The Maltese islands boast an impressive list of native fauna. Expect to see barracuda lurking on wreck sites, some of the Mediterranean’s bigger groupers, impressive flying Gurnard, stingrays, cardinal fish and parrot fish. The limestone caves and craggy nooks are also ideal living quarters for moray eels, octopus, squid, and conger eels. John Dory are also regularly sighted in winter. Summer time is seahorse time in Malta, but these beautiful critters are small and masters of camouflage, so challenge your dive guide to find you some. Many PADI Dive Centers and Resorts in Malta also offer a fish identification program – many also offer the Project AWARE certification – to help you make the most of your diving.
Most Famous Dive Site
It is difficult to pick the most famous dive site as the Azure Window, Blue Hole, Tugboat Rozi, HMS Maori and Reqq Point reefs all have a treasured places in divers’ logbooks. However, the Um el Faroud wreck stands out - even in this exalted company. Many consider it the best wreck dive in the Mediterranean.
Average Depth: 26-31 metres/85-102 feet. The maximum depth is 35 metres/115 feet on the sandy bottom.
A mostly intact wreck, the Um el Faroud is more than 100 metres/330 feet long by 16 metres/53 feet and was built in England in 1969. In 1995, in dry dock in Malta, an onboard explosion killed nine dockyard workers. The tanker was subsequently scuttled in 1998 as a dive attraction.
Upright on the seabed, the bow and stern have been separated at the bridge. The propeller and rudder lie at about 33 metres/108 feet and create a favorite frame for dive buddies to take souvenir photos. Doors, windows and other dangers were removed prior to scuttling and holes have been cut for entry and exit. However, as is always the case in an overhead environment, no penetration should be attempted without suitable training, briefing and planning. If you have the time and the air, you can also explore the ledges and caverns on the adjacent reef. However, the current, depth, navigation and some surface traffic make this dive more suitable for experienced divers.
Getting to the site :
PADI Dive Centres or Resorts typcially offer a boat dive as the surface swim is considerable. Enriched air is also widely available for those suitably qualified - check with your PADI Dive Shop or Resort on the islands.
View scuba images of Malta
Due to their location, the Maltese islands have frequently been in the middle of world events throughout history. In addition, they have hosted a number of visitors (welcome or otherwise) over that time. The Apostle Paul, for example, was shipwrecked on what is now known as the St. Paul’s Islands in 60 AD.
The events and the people over the years have left indelible marks and visitors can see history come alive at Baroque palaces, Napoleonic fortifications, Renaissance cathedrals and some of the oldest known human structures in the world. Malta is also home to the Hypogeum of Hal-Saflieni, which was excavated in 2500 BC. It is currently the only prehistoric temple yet discovered and officially named by UNESCO as a World Heritage Site.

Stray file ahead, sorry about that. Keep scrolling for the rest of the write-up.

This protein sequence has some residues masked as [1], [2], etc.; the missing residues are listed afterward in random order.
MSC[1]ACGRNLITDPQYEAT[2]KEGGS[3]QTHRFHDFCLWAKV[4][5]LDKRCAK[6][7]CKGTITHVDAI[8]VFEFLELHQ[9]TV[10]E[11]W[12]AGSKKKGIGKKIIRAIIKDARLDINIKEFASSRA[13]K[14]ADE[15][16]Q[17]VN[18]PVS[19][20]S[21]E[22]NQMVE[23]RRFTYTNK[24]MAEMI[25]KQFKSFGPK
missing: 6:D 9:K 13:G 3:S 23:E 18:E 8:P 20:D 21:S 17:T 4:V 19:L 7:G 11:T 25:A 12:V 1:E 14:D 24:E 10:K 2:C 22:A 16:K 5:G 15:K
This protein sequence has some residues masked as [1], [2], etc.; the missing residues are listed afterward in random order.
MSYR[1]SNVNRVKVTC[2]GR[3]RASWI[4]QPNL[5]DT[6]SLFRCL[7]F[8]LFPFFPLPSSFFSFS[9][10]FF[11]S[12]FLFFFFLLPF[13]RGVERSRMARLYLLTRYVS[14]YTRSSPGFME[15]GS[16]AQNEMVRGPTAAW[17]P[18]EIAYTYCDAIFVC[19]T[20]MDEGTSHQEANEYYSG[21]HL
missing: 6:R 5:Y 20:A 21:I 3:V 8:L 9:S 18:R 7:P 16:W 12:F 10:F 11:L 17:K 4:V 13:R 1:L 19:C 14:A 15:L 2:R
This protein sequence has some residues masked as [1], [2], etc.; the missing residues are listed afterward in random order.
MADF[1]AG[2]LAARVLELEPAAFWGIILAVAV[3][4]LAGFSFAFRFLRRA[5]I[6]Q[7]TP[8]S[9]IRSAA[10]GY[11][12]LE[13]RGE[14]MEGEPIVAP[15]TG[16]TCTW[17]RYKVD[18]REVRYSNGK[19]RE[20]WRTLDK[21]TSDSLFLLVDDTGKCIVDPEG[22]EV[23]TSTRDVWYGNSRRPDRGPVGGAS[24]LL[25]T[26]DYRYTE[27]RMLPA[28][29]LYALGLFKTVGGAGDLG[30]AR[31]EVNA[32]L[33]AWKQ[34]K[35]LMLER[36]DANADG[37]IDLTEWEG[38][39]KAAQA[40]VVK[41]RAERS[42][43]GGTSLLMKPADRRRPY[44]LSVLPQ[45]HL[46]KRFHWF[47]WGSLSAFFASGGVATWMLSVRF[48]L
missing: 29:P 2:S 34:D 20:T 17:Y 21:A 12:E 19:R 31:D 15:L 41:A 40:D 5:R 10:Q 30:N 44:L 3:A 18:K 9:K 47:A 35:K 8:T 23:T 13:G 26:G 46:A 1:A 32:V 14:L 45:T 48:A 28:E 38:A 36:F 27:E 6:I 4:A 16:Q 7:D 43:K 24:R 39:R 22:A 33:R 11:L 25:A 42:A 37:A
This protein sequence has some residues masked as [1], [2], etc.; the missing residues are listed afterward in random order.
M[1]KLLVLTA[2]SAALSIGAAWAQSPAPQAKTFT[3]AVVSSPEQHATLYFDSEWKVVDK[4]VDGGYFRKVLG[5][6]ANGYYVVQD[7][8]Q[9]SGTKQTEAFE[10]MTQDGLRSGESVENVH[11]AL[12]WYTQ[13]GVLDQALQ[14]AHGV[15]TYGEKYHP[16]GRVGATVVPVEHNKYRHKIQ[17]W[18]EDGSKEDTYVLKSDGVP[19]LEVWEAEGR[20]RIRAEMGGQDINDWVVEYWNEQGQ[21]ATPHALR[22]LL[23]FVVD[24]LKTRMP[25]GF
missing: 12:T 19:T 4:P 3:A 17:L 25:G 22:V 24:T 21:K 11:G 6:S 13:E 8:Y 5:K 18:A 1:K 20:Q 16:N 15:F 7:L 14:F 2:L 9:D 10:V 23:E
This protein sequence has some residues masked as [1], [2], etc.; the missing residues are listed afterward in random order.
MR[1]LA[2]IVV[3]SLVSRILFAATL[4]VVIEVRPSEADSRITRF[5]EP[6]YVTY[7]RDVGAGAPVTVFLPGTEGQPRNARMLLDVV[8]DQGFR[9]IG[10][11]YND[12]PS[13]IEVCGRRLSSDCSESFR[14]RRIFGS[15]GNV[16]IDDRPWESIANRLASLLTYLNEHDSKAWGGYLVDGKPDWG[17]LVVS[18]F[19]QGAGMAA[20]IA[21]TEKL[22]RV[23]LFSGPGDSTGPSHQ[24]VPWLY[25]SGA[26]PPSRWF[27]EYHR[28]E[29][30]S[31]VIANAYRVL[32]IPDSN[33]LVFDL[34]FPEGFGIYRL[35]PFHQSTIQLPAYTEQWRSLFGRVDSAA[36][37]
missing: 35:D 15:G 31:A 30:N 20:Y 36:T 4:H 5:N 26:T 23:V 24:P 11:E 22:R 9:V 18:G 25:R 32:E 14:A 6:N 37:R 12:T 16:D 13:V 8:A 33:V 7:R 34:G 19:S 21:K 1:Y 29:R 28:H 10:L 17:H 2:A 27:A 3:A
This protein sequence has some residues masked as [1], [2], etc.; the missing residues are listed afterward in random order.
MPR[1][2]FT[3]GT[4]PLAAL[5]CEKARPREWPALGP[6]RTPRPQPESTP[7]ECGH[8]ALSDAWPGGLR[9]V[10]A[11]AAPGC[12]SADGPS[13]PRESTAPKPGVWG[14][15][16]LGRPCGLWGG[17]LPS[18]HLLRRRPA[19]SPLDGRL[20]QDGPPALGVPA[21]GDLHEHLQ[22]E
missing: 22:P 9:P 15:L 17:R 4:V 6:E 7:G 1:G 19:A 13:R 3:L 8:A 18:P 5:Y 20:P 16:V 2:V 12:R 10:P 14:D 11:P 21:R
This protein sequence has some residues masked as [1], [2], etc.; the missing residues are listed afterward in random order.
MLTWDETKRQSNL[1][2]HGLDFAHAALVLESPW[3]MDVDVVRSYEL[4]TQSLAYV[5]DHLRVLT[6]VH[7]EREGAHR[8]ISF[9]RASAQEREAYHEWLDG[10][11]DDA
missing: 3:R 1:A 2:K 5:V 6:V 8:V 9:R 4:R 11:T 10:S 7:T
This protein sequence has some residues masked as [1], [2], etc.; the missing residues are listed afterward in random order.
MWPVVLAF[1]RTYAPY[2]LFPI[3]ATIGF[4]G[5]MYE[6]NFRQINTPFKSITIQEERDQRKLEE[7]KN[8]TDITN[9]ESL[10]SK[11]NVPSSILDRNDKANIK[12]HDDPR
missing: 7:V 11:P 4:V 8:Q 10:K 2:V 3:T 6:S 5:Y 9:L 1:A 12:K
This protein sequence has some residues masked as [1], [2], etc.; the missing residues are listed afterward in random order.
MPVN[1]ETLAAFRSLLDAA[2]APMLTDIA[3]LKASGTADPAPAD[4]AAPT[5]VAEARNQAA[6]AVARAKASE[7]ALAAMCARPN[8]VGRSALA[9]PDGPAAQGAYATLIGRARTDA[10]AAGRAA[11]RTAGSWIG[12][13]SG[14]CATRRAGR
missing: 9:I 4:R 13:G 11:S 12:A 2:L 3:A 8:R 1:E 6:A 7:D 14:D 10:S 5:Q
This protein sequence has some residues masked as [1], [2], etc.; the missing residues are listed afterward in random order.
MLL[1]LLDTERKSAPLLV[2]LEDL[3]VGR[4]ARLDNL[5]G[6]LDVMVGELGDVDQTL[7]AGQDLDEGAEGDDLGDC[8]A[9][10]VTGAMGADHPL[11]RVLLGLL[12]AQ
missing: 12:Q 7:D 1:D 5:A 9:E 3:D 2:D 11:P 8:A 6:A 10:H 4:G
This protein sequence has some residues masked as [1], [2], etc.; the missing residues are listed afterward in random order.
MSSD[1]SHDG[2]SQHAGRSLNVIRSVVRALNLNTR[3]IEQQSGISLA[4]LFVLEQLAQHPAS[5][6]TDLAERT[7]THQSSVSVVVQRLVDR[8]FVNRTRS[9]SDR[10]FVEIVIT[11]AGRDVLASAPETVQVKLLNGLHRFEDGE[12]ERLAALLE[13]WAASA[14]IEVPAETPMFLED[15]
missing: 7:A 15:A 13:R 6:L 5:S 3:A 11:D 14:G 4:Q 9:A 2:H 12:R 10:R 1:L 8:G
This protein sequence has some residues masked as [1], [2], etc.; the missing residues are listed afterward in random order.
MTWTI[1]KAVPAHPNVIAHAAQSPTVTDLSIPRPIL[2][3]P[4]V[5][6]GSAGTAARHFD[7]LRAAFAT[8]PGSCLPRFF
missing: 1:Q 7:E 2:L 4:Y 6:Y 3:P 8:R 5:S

The legendary warmth that the Maltese have shown to visitors has been documented as far back as St. Paul’s unscheduled visit after being shipwrecked. The intervening 2000 years haven’t changed a thing. In fact, a local saying has it that foreigners are tourists only on their first visit. On the second, and all visits thereafter, they return as friends.
This recently renovated offering is situated in Fort St Elmo at the lower end of Valetta, and gives a fascinating insight into the hardships of the Second World War.
The Maltese love a good fiesta, and many villages throughout the islands will have their own feast day dedicated to their patron saint. Band marches, stalls and fireworks abound, plus there is usually a procession. Check out the timetable at http://www.visitmalta.com/village-festas and visit a fiesta if you can.
- Getting there: Air Malta is the republic’s flag carrier but a number of airlines fly to Malta International Airport (MLA) from many European hubs. The terminal has all the facilities expected of the modern traveler. A high speed passenger and vehicle catamaran ferry from Sicily is also a popular choice and takes about an hour and a half.
- Language: The national language is Maltese, which is realted to Arabic, but English (the official second language) and Italian are both widely spoken.
- Currency: Malta is in the Euro Zone. You can find conversion rates online. Automated Teller Machines are widely available and all major credit cards are accepted. Some foreign currency, especially United Kingdom Pounds, is accepted in some tourist areas.
- Tipping: Gratuities are not normally included and 10 percent is customary in restaurants, for taxis, etc. Housekeeping and room service are usually included in the bill.
- Car Hire: Renting a car is easy, inexpensive and a great way to explore the main islands. Driving is on the left and speed limits are enforced with speed cameras. Car rental companies will typically want to see both a driving licence and a passport prior to releasing a vehicle.
- Other transportation: There is a daily ferry that crosses between Cirkewwa (in Malta) and Mgarr Harbour (in Gozo) in about 30 minutes. If you’re feeling posh, Harbour Air Malta offers a seaplane service linking Valetta to Mgarr. Small ferries from Cirkewwa serve Comino during the high season, or you can simply book a day cruise and take in a scenic tour along the way. If you’re not in a hurry, Malta’s bus services are almost legendary and the bustle in Valetta is a sight to experience as almost every route passes through there. Reasonably priced bicycle hire is also widely available. One thing to watch out for are the so-called “white” taxis (the ones that will pick up customers from the street, as opposed to pre-booked “black” cabs), which have earned a reputation for high charges.
- Medical Care: There are two large hospitals (one in Gozo and one in Malta) and health clinics in various towns. No special health precautions are required and tap water is safe to drink.
Related Malta Resources